The Forgotten Photographer Who Captured Britain’s Social Crises
Tish Murtha embarked on a crusade to expose the magnitude of deprivation and inequality being felt in the region she called home
Who? In the landscape of British documentary photography of the latter decades of the 20th century, Tish Murtha’s is not a name that is often referenced. Image-makers like Martin Parr, Homer Sykes and David Meadows pioneered in those years, but Murtha also consistently created impactful photographs of Britain’s sidelined social communities. “I think what Tish captured compared to some other photographers — there was a lot of the working classes looking gritty but resolute, poor but happy — she captured a melancholy as well, and difficulties as well as enjoyment,” says Gordon MacDonald. “She caught more aspects of working class life than a photographer who’s coming in from the outside to a community possibly could”.
Tish Murtha hoped she could somehow bring about a change by highlighting the impact of poverty on young people’s lives
The third of ten children, Murtha was born in 1956 and grew up in Elswick, Newcastle, and enrolled in David Hurn’s School of Documentary Photography in Newport, Wales, aged 20, having done a photography night course in her hometown. Hurn remembers Murtha’s as the “shortest interview I had ever done”: “I asked her what she wanted to photograph and she said, ‘I want to take pictures of policemen kicking children,’ and I said, ‘You’re in’… I knew exactly what she meant and I knew she was going to be a social photographer.” It was while learning under Hurn that Murtha produced Newport Pub, an accomplished and captivating study of the characters in a local establishment. “I think early on at Newport under the tutelage of David Hurn she really found her style and her way of working and developed it very quickly,” says MacDonald. “Those ways of understanding marginalised experience and understanding, first the small group of people getting drunk in this pub, in that closed environment, that small society.”
She continued to train her lens on the marginalised in society. Hers was an atypical angle: while a documentary photographer would normally go in as an outsider, with a stark objectivity towards their subject, Murtha’s work was defined by empathy. “There’s not the exoticisation,” MacDonald explains. “She’s not walking in there and saying ‘wow look at this, there’s kids with dirt on their face and holes in their shoes’. She was going in there understanding that that was the case, and photographing what was important about it.” Take the subjects in her series Elswick Kidsand Youth Unemployment, for example: “In some of her projects, she was related to those people: they were her brother’s friends or her friends or the kids of people she’d gone to school with,” MacDonald continues. “There was a relationship there which ran much more deeply than they do normally in documentary photography projects.”
Through her work, Murtha shed light on some of the social issues affecting the North East. Youth Unemployment was just that — a gritty look at how a lack of work impacted the area. The 1980 series became a political statement, and an essay Murtha wrote on the subject was recognised by the House of Commons in a debate the following year. MacDonald remarks that “most ironically, she made the series Youth Unemployment whilst on a Youth Opportunity Programme” — a government scheme designed to get young people into work. “It was really taking that scheme’s money to get her into work, and into this position of being able to make work, and at the same time criticising the government’s record and behaviour towards the unemployed. Particularly in the North East of England, which was hit hard by Thatcherism; the boom in the South East left it a bit behind in terms of employment and certainly stole manufacturing and a lot of jobs from that area.” Murtha captures something of a desolate landscape, with children playing in abandoned cars and jumping from the window of a derelict house onto a pile of mattresses, friends watching on in enjoyment. Her later series like Elswick Revisited tackle similar issues, highlighting the effects of racism, poverty and industrialisation.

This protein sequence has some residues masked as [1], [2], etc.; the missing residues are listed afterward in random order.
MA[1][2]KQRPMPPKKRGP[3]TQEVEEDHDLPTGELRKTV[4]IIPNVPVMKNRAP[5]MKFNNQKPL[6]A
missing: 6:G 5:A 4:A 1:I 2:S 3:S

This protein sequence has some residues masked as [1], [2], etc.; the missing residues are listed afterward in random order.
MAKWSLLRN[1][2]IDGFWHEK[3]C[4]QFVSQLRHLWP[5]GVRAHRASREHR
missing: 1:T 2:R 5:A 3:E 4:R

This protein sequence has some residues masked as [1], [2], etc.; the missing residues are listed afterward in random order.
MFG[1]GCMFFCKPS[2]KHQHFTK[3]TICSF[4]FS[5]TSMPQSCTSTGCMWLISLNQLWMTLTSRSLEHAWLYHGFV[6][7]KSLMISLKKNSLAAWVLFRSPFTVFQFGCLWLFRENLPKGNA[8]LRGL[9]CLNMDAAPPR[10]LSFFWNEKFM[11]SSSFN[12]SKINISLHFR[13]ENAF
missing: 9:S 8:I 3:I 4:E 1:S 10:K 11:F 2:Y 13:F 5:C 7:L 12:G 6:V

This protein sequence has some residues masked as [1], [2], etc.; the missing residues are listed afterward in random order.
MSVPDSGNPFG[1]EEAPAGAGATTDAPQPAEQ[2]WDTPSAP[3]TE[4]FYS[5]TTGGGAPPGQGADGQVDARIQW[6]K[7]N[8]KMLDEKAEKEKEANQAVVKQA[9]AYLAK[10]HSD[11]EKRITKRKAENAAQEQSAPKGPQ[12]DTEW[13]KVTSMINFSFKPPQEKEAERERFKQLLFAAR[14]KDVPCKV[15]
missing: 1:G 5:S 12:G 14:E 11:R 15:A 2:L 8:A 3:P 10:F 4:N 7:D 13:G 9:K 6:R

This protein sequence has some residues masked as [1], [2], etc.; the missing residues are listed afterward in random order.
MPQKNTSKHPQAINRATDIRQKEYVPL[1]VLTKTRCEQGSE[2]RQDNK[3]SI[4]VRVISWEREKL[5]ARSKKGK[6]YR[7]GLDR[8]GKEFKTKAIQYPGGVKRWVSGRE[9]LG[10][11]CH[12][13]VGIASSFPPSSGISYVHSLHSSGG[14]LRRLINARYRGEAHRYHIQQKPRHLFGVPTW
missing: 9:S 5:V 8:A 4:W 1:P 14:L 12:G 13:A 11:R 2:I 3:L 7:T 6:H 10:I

Although she championed a focus on her own locale, Murtha was able to foster an innate understanding of even the subjects she was unfamiliar with. From her early work in the Welsh pubs, to London By Night,which saw her immersed in the lives of sex workers in Soho, she — and by extension her photography — was compassionate in her approach, and never “overwhelmed by the oddness or the exotic nature of [her subjects]”.
“Linda,” from the series “London By Night.”
This aspect of her work singled her out from her contemporaries; MacDonald describes it as “every idea having that solid base, that ‘Tish-ness’ to it”. “From beginning to end, from subject to subject — moving from that pub, as a real kind of experiment with her early practice, through Elswick, through Youth Unemployment and out to the Soho project, London by Night, and Elswick Revisited — there’s a real coherence to her practice and a concern, a real empathy that flows through it,” he says.
Murtha’s astonishing oeuvre is made up of black and white prints, organised by her daughter Ella since her death in 2013.
She was driven, as MacDonald explains, in drawing attention to these issues: “I’ve heard it firsthand from Ella that she was bloody-minded. Her drive was to bring this to the attention of people that otherwise normally wouldn’t see it, which is what photography’s a great vehicle for. She was passionate about the kind of social conditions that people were forced to live in, the inequalities that surrounded her.”
‘What is becoming clear to the generation now approaching maturity is that our society has no solutions for their problems, can give no direction to their lives.’